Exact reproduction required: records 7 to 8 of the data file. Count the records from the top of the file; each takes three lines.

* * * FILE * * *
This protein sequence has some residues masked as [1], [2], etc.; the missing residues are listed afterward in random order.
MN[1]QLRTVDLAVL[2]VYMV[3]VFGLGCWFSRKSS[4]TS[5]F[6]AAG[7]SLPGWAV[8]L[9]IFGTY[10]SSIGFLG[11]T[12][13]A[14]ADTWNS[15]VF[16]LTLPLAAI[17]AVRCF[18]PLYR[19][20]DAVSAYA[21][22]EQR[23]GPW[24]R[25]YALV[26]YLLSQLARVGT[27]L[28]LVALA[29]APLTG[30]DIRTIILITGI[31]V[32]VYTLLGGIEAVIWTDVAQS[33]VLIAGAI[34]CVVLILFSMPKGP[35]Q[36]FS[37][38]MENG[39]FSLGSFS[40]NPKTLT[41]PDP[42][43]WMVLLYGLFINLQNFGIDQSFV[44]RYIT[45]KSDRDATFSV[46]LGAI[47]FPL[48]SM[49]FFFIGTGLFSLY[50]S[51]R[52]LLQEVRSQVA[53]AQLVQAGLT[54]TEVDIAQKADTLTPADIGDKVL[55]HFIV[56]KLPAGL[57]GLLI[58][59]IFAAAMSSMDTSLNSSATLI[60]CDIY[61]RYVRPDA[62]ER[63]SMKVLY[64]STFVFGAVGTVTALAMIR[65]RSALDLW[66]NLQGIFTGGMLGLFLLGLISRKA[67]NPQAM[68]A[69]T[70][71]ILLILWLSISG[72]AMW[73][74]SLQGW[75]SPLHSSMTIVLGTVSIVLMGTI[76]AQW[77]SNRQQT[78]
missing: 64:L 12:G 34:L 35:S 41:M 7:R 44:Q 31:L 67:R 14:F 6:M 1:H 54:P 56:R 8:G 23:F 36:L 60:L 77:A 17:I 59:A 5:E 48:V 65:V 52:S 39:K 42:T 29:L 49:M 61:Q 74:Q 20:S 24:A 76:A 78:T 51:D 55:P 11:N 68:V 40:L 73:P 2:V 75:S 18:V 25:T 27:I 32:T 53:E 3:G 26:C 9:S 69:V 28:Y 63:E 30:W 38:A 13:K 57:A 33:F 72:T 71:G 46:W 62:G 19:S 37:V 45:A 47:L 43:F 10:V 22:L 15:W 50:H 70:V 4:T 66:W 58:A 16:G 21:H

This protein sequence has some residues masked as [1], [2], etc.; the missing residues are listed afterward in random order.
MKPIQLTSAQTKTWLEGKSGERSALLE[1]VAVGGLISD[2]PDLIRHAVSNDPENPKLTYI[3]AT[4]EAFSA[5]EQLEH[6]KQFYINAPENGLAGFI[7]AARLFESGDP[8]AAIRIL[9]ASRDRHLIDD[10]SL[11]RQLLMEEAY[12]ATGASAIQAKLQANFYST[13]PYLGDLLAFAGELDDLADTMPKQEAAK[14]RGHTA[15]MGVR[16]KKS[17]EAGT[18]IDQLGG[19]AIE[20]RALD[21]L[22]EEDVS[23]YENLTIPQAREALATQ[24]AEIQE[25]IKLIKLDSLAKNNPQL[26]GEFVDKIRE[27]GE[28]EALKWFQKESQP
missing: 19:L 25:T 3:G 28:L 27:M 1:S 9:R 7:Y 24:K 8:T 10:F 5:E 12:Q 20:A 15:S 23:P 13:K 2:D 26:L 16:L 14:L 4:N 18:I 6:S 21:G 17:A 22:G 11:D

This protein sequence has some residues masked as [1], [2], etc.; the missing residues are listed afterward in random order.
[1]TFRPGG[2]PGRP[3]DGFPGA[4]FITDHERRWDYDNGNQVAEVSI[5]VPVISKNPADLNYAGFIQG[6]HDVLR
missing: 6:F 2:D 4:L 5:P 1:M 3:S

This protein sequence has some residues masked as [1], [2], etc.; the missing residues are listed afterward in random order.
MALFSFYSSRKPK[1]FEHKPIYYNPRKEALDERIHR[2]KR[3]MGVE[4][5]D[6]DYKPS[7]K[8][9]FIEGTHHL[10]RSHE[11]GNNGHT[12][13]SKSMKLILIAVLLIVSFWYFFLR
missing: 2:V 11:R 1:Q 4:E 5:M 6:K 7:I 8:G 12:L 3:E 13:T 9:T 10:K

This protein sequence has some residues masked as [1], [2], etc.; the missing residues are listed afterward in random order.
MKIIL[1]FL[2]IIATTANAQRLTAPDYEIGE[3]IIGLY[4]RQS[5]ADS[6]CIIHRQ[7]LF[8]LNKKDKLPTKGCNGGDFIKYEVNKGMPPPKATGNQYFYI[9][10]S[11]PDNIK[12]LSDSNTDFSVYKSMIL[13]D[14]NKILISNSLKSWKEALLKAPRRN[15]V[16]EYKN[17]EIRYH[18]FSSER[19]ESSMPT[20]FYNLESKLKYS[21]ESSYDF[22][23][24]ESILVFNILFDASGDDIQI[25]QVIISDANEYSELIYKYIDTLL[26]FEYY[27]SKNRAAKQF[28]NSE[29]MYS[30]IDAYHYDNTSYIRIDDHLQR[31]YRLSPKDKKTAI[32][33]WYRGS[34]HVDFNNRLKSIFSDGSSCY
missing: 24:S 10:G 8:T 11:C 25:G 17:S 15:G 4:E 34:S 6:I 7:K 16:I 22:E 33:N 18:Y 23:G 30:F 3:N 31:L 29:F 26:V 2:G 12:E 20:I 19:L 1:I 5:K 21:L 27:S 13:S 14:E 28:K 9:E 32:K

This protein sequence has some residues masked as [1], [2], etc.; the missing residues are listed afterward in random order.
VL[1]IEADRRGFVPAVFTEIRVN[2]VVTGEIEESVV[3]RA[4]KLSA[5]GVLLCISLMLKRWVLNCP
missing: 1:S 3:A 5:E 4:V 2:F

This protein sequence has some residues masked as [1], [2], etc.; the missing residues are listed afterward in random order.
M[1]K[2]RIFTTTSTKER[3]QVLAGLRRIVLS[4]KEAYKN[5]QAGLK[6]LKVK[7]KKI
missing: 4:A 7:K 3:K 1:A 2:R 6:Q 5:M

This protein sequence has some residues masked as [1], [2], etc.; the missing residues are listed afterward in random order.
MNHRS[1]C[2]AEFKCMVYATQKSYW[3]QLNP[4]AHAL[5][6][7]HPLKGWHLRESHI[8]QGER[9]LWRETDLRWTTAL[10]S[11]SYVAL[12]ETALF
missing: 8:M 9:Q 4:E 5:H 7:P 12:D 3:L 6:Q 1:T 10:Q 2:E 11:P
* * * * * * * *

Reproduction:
This protein sequence has some residues masked as [1], [2], etc.; the missing residues are listed afterward in random order.
M[1]K[2]RIFTTTSTKER[3]QVLAGLRRIVLS[4]KEAYKN[5]QAGLK[6]LKVK[7]KKI
missing: 4:A 7:K 3:K 1:A 2:R 6:Q 5:M

This protein sequence has some residues masked as [1], [2], etc.; the missing residues are listed afterward in random order.
MNHRS[1]C[2]AEFKCMVYATQKSYW[3]QLNP[4]AHAL[5][6][7]HPLKGWHLRESHI[8]QGER[9]LWRETDLRWTTAL[10]S[11]SYVAL[12]ETALF
missing: 8:M 9:Q 4:E 5:H 7:P 12:D 3:L 6:Q 1:T 10:Q 2:E 11:P